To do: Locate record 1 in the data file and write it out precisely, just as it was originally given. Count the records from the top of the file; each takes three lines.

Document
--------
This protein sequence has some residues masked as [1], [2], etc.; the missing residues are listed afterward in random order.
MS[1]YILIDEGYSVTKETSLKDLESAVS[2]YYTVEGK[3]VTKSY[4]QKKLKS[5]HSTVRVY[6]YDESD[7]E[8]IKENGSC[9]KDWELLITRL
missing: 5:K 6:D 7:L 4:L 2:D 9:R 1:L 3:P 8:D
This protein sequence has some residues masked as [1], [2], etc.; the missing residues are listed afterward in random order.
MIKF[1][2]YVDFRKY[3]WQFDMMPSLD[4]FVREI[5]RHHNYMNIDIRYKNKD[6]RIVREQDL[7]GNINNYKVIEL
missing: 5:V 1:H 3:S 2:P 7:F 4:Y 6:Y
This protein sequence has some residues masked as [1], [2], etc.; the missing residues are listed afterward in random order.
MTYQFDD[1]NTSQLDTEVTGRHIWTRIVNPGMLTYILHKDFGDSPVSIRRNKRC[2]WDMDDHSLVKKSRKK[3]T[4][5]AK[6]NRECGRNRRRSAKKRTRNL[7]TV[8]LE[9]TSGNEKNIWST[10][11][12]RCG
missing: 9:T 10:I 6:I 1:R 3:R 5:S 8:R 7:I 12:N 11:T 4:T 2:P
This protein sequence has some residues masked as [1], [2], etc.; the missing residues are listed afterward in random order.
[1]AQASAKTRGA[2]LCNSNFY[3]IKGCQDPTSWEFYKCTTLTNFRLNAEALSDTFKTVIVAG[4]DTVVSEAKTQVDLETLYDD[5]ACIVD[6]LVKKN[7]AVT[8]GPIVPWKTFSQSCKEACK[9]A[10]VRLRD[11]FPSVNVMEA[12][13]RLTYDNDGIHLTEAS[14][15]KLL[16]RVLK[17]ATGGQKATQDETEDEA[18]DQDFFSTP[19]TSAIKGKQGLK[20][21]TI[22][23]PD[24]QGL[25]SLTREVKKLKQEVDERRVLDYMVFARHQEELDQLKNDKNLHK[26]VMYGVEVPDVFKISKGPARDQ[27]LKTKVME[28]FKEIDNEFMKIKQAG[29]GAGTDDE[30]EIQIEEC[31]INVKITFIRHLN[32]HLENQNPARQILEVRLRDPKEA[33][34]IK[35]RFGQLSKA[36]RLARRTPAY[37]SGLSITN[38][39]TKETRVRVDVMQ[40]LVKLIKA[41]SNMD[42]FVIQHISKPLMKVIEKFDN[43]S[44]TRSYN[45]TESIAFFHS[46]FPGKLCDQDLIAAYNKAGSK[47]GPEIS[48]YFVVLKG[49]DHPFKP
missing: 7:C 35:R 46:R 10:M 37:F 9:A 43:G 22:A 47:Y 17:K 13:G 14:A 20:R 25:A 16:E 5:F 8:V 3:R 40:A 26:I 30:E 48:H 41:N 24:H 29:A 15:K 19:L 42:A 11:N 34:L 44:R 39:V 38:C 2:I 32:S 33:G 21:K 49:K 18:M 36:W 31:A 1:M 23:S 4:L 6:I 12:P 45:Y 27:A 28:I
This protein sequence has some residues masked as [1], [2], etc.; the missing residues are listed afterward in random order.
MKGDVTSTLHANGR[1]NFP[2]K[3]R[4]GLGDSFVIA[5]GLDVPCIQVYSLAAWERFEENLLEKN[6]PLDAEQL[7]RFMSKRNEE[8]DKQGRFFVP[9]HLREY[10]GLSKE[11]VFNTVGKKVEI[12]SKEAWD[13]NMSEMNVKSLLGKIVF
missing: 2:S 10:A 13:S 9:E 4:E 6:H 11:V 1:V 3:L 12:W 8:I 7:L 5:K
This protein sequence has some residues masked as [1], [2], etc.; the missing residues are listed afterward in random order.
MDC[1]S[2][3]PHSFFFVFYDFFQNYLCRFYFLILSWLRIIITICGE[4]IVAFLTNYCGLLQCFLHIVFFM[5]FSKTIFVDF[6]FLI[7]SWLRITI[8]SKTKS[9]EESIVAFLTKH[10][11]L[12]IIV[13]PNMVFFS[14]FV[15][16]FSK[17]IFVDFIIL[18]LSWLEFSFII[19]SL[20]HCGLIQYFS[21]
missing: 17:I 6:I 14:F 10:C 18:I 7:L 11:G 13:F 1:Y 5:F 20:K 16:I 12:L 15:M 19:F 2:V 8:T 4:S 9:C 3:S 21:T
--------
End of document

This protein sequence has some residues masked as [1], [2], etc.; the missing residues are listed afterward in random order.
MS[1]YILIDEGYSVTKETSLKDLESAVS[2]YYTVEGK[3]VTKSY[4]QKKLKS[5]HSTVRVY[6]YDESD[7]E[8]IKENGSC[9]KDWELLITRL
missing: 5:K 6:D 7:L 4:L 2:D 9:R 1:L 3:P 8:D